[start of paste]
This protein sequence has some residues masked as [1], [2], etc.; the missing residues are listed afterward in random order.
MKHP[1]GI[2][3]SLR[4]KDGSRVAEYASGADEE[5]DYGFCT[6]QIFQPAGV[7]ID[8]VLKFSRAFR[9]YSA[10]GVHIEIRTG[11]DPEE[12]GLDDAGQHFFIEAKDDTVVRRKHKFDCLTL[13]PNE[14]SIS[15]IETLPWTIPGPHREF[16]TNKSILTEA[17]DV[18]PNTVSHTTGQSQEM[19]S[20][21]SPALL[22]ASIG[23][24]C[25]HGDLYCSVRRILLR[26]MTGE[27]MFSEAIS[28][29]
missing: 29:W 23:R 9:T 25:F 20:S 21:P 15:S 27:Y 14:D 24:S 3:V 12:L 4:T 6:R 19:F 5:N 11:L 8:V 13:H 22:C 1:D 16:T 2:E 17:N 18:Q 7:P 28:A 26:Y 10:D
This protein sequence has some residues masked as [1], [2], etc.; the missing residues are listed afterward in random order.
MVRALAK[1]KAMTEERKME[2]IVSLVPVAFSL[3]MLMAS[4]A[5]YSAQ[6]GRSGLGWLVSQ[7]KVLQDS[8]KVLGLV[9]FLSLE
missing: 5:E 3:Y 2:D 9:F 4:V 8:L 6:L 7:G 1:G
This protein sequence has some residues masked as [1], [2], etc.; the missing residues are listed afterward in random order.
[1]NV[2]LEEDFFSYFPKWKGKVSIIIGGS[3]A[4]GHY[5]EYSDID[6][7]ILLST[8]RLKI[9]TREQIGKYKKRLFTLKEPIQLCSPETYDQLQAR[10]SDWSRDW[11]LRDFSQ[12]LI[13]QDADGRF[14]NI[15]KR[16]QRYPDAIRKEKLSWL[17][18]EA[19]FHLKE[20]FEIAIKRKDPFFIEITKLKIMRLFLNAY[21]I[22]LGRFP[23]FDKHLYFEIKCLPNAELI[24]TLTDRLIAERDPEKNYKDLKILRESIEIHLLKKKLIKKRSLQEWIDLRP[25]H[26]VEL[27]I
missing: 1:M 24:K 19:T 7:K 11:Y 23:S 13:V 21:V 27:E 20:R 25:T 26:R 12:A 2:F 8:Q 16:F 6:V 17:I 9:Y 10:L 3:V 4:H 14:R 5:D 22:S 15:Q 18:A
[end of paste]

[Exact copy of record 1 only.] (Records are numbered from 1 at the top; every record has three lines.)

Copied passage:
This protein sequence has some residues masked as [1], [2], etc.; the missing residues are listed afterward in random order.
MKHP[1]GI[2][3]SLR[4]KDGSRVAEYASGADEE[5]DYGFCT[6]QIFQPAGV[7]ID[8]VLKFSRAFR[9]YSA[10]GVHIEIRTG[11]DPEE[12]GLDDAGQHFFIEAKDDTVVRRKHKFDCLTL[13]PNE[14]SIS[15]IETLPWTIPGPHREF[16]TNKSILTEA[17]DV[18]PNTVSHTTGQSQEM[19]S[20][21]SPALL[22]ASIG[23][24]C[25]HGDLYCSVRRILLR[26]MTGE[27]MFSEAIS[28][29]
missing: 29:W 23:R 9:T 25:F 20:S 21:P 15:S 27:Y 14:D 24:S 3:V 12:L 4:T 6:R 19:F 5:N 11:L 8:V 13:H 22:C 1:D 16:T 2:E 17:N 18:Q 7:P 28:A 26:Y 10:D